This blog was written by Mya Sandi Aung, Education Director, Myanmar Education Consortium; Nay Myo Htet, PhD researcher at the University of Manchester; and Khaing Phyu Htut, Education Adviser, Foreign Commonwealth & Development Office (FCDO), Myanmar. The reflections below are based on a panel discussion, ‘Education Crisis in Myanmar’, chaired by Dr Chris Berry at the September 2023 UKFIET conference.

During the panel session, representatives Myanmar Education Consortium (MEC) partners gave a presentation on the resilience and responses of ethnic education systems to the education crisis in Myanmar: Mya Sandi Aung, MEC Education Director, discussed ethnic resilience and responses; Nay Myo Htet, a PhD researcher from the University of Manchester, discussed the meaning of ‘quality education’ in post-coup Myanmar; and Khaing Phyu Htut from FCDO Myanmar, presented the views of state school teachers on the country’s nationwide education crisis. 

Mya Sandi Aung: Director of Education, Myanmar Education Consortium (MEC) – It was my first time at the UKFIET conference, but I was pleasantly surprised by the diverse and well-balanced presentations between practitioners and researchers. Reflecting on my interest in representing MEC, which supports ethnic education systems in Myanmar, I gained invaluable knowledge on inclusive education programming, teacher education, and building resilience and capacity of education systems in conflict-affected areas. Witnessing passion and interest in our panel discussion on education in Myanmar was the highlight. The research presented was a collaborative project across ethnic education providers to understand the nature of resilience that has allowed continued access to education against the backdrop of the pandemic and armed conflict. We are thankful for the opportunity to share our learning from diverse perspectives at UKFIET.

Education in Myanmar is in crisis and will need a concerted effort by researchers, practitioners, donors, policymakers and partners to come together to find solutions. At the UKFIET conference, I felt very supported and replenished with new knowledge and got to know an expanded network of professionals to benefit MEC and Myanmar. To define my experience, UKFIET was a space for dialogue and conversation to foster learning and find evidence-based, innovative solutions for education in conflict-affected areas .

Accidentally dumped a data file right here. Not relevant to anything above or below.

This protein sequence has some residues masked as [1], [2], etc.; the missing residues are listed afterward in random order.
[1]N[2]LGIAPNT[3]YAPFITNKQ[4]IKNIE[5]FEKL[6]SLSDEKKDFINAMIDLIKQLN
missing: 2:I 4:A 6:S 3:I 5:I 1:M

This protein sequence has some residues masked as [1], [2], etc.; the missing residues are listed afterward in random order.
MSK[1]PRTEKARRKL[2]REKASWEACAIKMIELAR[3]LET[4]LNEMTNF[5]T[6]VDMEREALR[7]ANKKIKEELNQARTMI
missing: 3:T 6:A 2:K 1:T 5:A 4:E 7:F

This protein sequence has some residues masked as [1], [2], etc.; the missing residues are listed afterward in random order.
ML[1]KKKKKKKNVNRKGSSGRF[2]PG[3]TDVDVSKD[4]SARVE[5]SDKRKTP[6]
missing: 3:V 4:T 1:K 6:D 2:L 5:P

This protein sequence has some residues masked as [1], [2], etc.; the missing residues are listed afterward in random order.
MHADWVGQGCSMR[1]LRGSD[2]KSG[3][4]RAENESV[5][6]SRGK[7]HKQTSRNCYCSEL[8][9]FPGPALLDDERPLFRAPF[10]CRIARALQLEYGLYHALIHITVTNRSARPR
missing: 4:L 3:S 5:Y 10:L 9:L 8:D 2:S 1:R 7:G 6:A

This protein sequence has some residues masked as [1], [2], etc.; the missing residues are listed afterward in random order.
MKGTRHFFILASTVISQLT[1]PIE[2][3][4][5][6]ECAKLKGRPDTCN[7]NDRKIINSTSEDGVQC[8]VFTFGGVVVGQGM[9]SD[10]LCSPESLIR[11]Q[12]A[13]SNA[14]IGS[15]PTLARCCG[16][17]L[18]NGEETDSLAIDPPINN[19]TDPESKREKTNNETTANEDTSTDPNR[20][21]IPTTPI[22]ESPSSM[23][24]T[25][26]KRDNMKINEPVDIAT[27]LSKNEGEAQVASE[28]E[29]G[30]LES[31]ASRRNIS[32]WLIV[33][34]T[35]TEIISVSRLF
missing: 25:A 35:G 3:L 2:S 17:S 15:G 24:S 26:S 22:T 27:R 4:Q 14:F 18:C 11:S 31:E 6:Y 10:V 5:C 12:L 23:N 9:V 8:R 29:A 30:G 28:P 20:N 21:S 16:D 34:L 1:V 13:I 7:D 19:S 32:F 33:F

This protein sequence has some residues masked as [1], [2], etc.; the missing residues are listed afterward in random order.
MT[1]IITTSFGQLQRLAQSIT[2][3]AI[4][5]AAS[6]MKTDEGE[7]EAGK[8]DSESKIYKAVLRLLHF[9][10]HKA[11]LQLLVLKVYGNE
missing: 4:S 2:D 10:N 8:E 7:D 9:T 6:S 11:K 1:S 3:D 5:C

Nay Myo Htet: PhD researcher, University of Manchester – As an early career researcher from Myanmar, I could not have picked a better conference than UKFIET 2023, because of its diverse representation of people and organisations. Presenting together with Myanmar colleagues, and getting to discuss what ‘education for environmental and social justice’ looks like in Myanmar with the chair and the audience, was a highlight for me. We raised more questions than answers, given the difficult state of Myanmar’s education systems, due to the impact of the COVID-19 pandemic and the military coup in 2021.

However, amongst Myanmar colleagues, we all agreed that we must continue researching, working, and talking with each other to meet the needs of the most disadvantaged groups. We acknowledged that there are not enough spaces to bring Myanmar researchers and practitioners together and not enough resources for them to work together. The UKFIET conference was a much-needed opportunity for us to meet, and we concluded that international organisations can best serve our needs by offering more of these safe spaces and resources.

Khaing Phyu Htut: Education Adviser, FCDO, Myanmar – It is the first time in years for me to see the UK after the pandemic and military coup in 2021. The last time I was in Oxford was in 2020, with a national delegation from Myanmar led by the Union Minister of Education and the Director General. I sorely missed the laughter, smiles and hopes of the Ministry of Education. It was at the height of the national education reform which has now gone or has no more international participation since the military coup in 2021.

At this year’s UKFIET 2023 conference, I was in a session where participants were asked to make one step forward after answering positively to each question in a list. After being asked all the questions on progress in education, I and the ethnic education representative from Myanmar were still at the bottom line. We gazed at the backs of participants who were far ahead of us. Yes, the gap between us and others was shocking. I and the ethnic education representative talked through our eyes. We know we have a long and hard way forward, but we are together to work for children in Myanmar. UKFIET gave us the chance to meet fellow educators, and to let people hear voices from Myanmar. A much-needed chance for a very much left-behind people in Myanmar.

Presenting this session at UKFIET was important to all of us as there is very little information available about Myanmar education since the COVID-19 pandemic and the military coup in 2021. We believe our presence and contributions will stimulate discussions and meaningful action towards addressing the education crisis in Myanmar. The session was not only intellectually enriching but one that was filled with emotions and hopes for a better future for education in Myanmar.